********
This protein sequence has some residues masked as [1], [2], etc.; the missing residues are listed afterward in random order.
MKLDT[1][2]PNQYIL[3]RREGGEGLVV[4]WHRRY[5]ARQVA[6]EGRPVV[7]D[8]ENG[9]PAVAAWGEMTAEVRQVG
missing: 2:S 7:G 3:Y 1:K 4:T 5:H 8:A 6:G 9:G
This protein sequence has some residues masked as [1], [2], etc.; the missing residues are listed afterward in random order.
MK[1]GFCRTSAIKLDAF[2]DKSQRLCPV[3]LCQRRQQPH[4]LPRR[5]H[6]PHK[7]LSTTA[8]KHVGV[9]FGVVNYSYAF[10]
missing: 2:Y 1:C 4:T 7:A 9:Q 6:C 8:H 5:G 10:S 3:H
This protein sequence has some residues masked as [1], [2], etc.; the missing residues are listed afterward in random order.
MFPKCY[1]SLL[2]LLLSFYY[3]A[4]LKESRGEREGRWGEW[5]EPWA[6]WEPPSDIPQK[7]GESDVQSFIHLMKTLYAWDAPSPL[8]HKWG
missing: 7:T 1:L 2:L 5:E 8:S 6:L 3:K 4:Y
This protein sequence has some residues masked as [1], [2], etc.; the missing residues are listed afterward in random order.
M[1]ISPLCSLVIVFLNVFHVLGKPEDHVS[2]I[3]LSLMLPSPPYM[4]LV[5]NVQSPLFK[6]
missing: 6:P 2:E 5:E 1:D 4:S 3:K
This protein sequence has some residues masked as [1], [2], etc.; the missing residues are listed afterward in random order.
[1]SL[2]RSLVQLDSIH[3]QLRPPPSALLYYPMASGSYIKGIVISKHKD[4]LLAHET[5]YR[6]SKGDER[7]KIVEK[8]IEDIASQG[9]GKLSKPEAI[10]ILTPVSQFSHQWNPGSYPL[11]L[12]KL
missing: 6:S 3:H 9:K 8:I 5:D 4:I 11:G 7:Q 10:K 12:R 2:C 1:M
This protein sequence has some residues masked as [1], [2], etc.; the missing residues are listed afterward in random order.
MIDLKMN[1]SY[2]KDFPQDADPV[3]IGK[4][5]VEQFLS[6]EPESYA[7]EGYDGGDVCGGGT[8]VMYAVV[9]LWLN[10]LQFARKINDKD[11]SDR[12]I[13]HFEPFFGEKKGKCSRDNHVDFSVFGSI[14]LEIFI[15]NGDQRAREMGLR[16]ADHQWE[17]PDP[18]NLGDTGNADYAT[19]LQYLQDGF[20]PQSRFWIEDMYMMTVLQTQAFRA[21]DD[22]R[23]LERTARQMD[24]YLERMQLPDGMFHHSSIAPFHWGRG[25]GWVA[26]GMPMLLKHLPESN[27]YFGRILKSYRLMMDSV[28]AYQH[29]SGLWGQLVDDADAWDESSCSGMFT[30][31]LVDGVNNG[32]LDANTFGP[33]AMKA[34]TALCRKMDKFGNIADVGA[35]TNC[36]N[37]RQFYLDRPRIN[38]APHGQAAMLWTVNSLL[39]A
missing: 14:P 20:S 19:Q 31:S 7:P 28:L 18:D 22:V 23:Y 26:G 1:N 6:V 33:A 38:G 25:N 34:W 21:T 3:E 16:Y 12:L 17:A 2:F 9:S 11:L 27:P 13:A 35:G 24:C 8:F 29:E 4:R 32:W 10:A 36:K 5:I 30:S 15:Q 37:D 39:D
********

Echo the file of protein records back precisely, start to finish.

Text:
This protein sequence has some residues masked as [1], [2], etc.; the missing residues are listed afterward in random order.
MKLDT[1][2]PNQYIL[3]RREGGEGLVV[4]WHRRY[5]ARQVA[6]EGRPVV[7]D[8]ENG[9]PAVAAWGEMTAEVRQVG
missing: 2:S 7:G 3:Y 1:K 4:T 5:H 8:A 6:G 9:G
This protein sequence has some residues masked as [1], [2], etc.; the missing residues are listed afterward in random order.
MK[1]GFCRTSAIKLDAF[2]DKSQRLCPV[3]LCQRRQQPH[4]LPRR[5]H[6]PHK[7]LSTTA[8]KHVGV[9]FGVVNYSYAF[10]
missing: 2:Y 1:C 4:T 7:A 9:Q 6:C 8:H 5:G 10:S 3:H
This protein sequence has some residues masked as [1], [2], etc.; the missing residues are listed afterward in random order.
MFPKCY[1]SLL[2]LLLSFYY[3]A[4]LKESRGEREGRWGEW[5]EPWA[6]WEPPSDIPQK[7]GESDVQSFIHLMKTLYAWDAPSPL[8]HKWG
missing: 7:T 1:L 2:L 5:E 8:S 6:L 3:K 4:Y
This protein sequence has some residues masked as [1], [2], etc.; the missing residues are listed afterward in random order.
M[1]ISPLCSLVIVFLNVFHVLGKPEDHVS[2]I[3]LSLMLPSPPYM[4]LV[5]NVQSPLFK[6]
missing: 6:P 2:E 5:E 1:D 4:S 3:K
This protein sequence has some residues masked as [1], [2], etc.; the missing residues are listed afterward in random order.
[1]SL[2]RSLVQLDSIH[3]QLRPPPSALLYYPMASGSYIKGIVISKHKD[4]LLAHET[5]YR[6]SKGDER[7]KIVEK[8]IEDIASQG[9]GKLSKPEAI[10]ILTPVSQFSHQWNPGSYPL[11]L[12]KL
missing: 6:S 3:H 9:K 8:I 5:D 4:I 11:G 7:Q 10:K 12:R 2:C 1:M
This protein sequence has some residues masked as [1], [2], etc.; the missing residues are listed afterward in random order.
MIDLKMN[1]SY[2]KDFPQDADPV[3]IGK[4][5]VEQFLS[6]EPESYA[7]EGYDGGDVCGGGT[8]VMYAVV[9]LWLN[10]LQFARKINDKD[11]SDR[12]I[13]HFEPFFGEKKGKCSRDNHVDFSVFGSI[14]LEIFI[15]NGDQRAREMGLR[16]ADHQWE[17]PDP[18]NLGDTGNADYAT[19]LQYLQDGF[20]PQSRFWIEDMYMMTVLQTQAFRA[21]DD[22]R[23]LERTARQMD[24]YLERMQLPDGMFHHSSIAPFHWGRG[25]GWVA[26]GMPMLLKHLPESN[27]YFGRILKSYRLMMDSV[28]AYQH[29]SGLWGQLVDDADAWDESSCSGMFT[30][31]LVDGVNNG[32]LDANTFGP[33]AMKA[34]TALCRKMDKFGNIADVGA[35]TNC[36]N[37]RQFYLDRPRIN[38]APHGQAAMLWTVNSLL[39]A
missing: 14:P 20:S 19:Q 31:S 7:P 28:L 18:D 22:V 23:Y 26:G 1:N 6:V 33:A 38:G 25:N 34:W 21:T 3:E 16:Y 12:L 17:A 2:F 9:S 11:L 27:P 13:A 35:G 24:C 8:F 29:E 4:R 32:W 10:A 36:K 5:I 30:S 15:Q 37:D 39:D